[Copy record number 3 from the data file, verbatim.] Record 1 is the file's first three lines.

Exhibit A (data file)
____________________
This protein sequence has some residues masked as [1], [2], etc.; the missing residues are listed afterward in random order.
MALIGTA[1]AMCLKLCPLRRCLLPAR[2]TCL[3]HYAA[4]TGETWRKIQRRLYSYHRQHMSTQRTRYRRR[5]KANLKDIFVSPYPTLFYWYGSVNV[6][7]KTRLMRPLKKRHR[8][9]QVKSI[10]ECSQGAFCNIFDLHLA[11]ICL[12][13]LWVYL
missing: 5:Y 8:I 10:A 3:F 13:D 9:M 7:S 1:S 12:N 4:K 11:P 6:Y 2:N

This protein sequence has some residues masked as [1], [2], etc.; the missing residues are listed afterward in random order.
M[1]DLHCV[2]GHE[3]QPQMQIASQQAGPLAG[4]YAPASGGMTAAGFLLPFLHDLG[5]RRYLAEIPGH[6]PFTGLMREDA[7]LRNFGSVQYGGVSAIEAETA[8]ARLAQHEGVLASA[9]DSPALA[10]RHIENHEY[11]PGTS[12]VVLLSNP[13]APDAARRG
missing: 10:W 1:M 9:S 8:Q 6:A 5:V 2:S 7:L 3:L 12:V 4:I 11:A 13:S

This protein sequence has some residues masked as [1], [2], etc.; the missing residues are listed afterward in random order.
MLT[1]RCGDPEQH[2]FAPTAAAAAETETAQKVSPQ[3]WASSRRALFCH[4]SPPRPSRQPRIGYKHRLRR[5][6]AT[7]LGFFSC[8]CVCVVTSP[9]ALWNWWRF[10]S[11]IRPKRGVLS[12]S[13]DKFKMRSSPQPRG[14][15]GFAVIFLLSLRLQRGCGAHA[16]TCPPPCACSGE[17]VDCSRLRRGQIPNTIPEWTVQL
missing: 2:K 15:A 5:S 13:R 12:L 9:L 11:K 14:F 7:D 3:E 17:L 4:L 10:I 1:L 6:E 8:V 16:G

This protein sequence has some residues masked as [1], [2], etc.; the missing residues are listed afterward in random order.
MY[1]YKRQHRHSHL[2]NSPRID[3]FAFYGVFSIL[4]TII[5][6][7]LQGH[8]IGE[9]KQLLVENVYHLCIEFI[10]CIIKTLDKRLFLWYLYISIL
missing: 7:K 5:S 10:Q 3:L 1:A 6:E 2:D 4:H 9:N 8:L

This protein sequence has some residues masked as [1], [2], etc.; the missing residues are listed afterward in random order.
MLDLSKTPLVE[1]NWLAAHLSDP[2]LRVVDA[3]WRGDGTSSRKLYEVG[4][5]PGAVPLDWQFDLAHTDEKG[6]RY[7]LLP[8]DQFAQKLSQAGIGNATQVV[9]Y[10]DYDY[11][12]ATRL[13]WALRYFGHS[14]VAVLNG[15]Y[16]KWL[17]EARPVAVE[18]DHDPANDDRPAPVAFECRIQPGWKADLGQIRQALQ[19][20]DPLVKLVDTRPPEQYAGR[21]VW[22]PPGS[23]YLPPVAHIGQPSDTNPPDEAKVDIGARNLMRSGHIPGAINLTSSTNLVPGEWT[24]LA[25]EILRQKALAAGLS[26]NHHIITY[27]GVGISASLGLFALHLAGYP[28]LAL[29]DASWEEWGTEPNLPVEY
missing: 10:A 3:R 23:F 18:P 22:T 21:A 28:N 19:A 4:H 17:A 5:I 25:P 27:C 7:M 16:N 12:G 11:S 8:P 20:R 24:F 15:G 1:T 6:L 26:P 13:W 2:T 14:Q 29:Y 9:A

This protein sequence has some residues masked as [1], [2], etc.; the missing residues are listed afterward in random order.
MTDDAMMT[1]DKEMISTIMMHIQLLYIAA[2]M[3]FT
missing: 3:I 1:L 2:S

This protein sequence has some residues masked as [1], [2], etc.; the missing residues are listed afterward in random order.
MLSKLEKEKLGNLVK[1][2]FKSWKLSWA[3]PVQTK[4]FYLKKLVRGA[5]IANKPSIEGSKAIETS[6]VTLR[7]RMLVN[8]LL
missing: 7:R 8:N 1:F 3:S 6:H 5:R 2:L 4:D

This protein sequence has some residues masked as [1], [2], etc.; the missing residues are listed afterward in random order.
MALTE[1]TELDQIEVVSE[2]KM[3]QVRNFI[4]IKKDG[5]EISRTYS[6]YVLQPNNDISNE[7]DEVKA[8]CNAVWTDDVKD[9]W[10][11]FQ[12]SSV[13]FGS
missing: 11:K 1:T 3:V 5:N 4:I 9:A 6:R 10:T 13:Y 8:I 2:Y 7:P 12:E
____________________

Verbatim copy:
This protein sequence has some residues masked as [1], [2], etc.; the missing residues are listed afterward in random order.
MLT[1]RCGDPEQH[2]FAPTAAAAAETETAQKVSPQ[3]WASSRRALFCH[4]SPPRPSRQPRIGYKHRLRR[5][6]AT[7]LGFFSC[8]CVCVVTSP[9]ALWNWWRF[10]S[11]IRPKRGVLS[12]S[13]DKFKMRSSPQPRG[14][15]GFAVIFLLSLRLQRGCGAHA[16]TCPPPCACSGE[17]VDCSRLRRGQIPNTIPEWTVQL
missing: 2:K 15:A 5:S 13:R 12:L 9:L 11:K 14:F 7:D 3:E 17:L 4:L 10:I 1:L 6:E 8:V 16:G